I remember reading the Neil Young biography Shakey. There was a reference to the sound that Neil and his bands would create. The aim was not perfection, the musicians were not chosen because they were the best guitarists, drummers, keyboardists, bassists, etc… Of course they weren’t, look who was doing the singing! Neil Young is not a pure singer. That is an understatement. But there is something about Young’s voice that holds your attention and draws you into his world of depth and discovery. Neil Young knows this and to aid this effort he finds musicians who can help create a sound that is both authentic and piercing. Moreover it is not just the way a specific musician makes his instrument sound, it is the way that musician also blends his instrument with the other musicians in the band. It is a collective sound that Young is experimenting with, his voice, his words, his guitar “Old black”, and his band, all mix together for an organic sound that is unique and memorable.
When I think about my approach to worship on Sunday mornings I am looking for the same kind of effort. I don’t really feel connected to offerings in worship that sound too perfect, too clean, too well rehearsed and too separate from my everyday life. At the same time I don’t like sloppy, poor preparation, last minute worship, it does not feel like the planners cared enough to think through how this experience would offer Good News, Spirit-talk and healing tones, to my life, to the life of the collective faith-community.
I spend two weeks working on the theme, the pieces and the tone for the Sunday morning worship. But I leave room for spontaneity, for the work of the Spirit to bubble to the surface, for interaction with the congregation. I have found that if I try to minimize these things the result is a service that feels too rehearsed and too “pretty”. I need some rough edges to rub up against to feel connected in the service. I preside best, preach best, offer pastoral care best, when I am working in a rough but well planned space. The planning, the scripture and theology research, knowing the context and the players, means that when I schedule a “pause”, a moment where I don’t exactly know how I am going to say something, the right word just comes. I cannot tell you why or how but I know if I have done the hard prep work and leave the space I will find my way to the right tone and words.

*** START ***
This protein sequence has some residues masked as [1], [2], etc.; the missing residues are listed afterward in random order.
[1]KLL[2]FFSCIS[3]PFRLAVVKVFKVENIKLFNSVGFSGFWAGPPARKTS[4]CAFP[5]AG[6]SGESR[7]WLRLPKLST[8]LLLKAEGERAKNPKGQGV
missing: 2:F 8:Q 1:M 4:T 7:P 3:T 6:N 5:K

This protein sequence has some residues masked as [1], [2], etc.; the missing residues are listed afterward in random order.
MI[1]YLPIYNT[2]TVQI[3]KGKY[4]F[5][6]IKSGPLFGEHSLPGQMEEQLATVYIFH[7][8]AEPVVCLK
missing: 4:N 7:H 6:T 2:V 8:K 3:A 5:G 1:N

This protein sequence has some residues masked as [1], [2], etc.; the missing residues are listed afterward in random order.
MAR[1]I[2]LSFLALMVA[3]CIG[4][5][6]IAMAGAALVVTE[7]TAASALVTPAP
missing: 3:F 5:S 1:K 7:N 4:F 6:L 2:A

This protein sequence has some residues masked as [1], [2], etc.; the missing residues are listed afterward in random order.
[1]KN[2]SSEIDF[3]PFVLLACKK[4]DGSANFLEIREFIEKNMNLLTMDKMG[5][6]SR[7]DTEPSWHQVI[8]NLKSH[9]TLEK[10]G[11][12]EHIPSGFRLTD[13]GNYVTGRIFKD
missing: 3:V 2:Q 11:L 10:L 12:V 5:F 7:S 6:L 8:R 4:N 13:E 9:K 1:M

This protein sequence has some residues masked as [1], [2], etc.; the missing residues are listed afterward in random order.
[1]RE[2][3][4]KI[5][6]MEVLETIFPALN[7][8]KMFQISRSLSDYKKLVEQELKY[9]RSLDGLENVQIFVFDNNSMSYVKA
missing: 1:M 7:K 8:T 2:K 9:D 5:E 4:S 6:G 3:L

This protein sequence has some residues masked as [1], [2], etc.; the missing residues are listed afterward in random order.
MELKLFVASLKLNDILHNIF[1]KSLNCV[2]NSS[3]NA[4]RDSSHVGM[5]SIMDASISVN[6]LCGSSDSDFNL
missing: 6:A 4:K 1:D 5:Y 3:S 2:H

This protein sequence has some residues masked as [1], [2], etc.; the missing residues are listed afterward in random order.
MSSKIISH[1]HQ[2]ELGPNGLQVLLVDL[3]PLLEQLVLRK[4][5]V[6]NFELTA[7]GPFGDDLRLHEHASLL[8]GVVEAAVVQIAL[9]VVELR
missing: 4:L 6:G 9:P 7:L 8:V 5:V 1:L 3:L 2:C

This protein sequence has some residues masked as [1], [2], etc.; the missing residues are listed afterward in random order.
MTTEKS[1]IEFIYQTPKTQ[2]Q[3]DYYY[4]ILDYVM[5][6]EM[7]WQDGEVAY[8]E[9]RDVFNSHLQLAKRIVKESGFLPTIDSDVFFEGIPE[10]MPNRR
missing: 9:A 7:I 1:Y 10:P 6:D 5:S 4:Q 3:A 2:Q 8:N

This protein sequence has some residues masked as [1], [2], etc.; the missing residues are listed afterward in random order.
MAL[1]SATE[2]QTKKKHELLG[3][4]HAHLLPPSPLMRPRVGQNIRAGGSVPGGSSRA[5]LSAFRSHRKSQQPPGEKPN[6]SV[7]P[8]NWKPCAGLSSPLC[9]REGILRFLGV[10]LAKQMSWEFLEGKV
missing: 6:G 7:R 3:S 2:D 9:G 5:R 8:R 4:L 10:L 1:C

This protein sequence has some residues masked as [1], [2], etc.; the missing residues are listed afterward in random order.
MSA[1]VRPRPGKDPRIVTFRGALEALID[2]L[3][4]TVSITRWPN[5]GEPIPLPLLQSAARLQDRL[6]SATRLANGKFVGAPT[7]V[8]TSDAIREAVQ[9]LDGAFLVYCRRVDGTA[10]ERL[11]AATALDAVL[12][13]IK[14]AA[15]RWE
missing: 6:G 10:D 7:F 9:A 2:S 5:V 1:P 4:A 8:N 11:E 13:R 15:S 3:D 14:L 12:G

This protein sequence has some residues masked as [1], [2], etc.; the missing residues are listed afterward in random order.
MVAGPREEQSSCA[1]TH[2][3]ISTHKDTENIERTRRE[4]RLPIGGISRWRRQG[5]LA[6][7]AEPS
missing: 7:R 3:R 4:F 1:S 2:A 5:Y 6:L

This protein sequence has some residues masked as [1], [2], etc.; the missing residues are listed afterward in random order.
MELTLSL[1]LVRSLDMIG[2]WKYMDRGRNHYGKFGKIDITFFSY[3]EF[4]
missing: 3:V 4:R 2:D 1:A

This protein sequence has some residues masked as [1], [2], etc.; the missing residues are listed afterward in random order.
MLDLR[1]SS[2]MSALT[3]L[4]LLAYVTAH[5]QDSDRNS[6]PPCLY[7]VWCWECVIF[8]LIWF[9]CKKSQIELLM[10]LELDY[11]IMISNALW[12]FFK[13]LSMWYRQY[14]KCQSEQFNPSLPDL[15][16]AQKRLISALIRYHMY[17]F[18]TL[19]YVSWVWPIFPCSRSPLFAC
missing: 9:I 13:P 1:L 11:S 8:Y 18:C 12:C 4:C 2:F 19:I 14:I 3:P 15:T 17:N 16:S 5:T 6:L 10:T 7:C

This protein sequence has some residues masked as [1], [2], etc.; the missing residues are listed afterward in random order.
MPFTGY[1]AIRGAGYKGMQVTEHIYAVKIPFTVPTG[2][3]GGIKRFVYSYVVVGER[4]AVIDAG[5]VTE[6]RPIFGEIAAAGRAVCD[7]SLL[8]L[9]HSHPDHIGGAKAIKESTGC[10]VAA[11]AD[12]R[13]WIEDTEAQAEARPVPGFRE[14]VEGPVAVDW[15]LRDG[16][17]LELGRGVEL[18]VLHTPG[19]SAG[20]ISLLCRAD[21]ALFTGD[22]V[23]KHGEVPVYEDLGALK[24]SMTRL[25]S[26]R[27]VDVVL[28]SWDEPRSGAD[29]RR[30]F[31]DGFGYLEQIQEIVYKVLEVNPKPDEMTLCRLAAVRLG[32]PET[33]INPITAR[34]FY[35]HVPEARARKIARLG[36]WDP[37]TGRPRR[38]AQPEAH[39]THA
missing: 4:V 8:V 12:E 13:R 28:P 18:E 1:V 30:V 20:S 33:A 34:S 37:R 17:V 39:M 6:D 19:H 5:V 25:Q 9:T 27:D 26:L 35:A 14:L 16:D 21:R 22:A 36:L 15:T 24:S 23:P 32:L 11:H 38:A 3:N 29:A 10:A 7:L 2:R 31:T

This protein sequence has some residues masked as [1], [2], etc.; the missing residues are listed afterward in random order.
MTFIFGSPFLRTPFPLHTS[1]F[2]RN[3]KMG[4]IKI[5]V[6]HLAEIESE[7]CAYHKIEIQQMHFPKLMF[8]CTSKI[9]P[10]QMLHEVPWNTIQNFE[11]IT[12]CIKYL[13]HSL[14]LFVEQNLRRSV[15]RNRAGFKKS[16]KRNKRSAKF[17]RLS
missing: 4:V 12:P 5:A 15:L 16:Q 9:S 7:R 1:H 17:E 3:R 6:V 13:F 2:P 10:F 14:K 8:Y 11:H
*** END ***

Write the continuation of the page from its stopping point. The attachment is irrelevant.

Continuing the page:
The right “sound” or “tone” that Young looks for is the same mindset I bring to worship preparation and how I evaluate the experience after church. I don’t care if the singing isn’t perfect, if the liturgy isn’t perfect, if the preaching isn’t perfect, but I do want it accessible, edgy, prophetic, healing and relevant to the lives of the people who are present. There is a tone or a sound to the worship that either vibrates throughout the hour or it doesn’t. For me the three angles I need to pay attention to are: 1) lots and lots of preparation, 2) a clear and consistent theme throughout, and 3) space for people to bring their unique voice and personality to the theme so others can hear how the Gospel speaks Good News to the people.